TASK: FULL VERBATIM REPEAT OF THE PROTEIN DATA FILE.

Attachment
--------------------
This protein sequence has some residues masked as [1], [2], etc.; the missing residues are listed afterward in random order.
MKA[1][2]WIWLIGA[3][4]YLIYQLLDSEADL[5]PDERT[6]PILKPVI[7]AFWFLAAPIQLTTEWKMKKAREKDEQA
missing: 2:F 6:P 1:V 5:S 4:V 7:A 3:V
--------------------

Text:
This protein sequence has some residues masked as [1], [2], etc.; the missing residues are listed afterward in random order.
MKA[1][2]WIWLIGA[3][4]YLIYQLLDSEADL[5]PDERT[6]PILKPVI[7]AFWFLAAPIQLTTEWKMKKAREKDEQA
missing: 2:F 6:P 1:V 5:S 4:V 7:A 3:V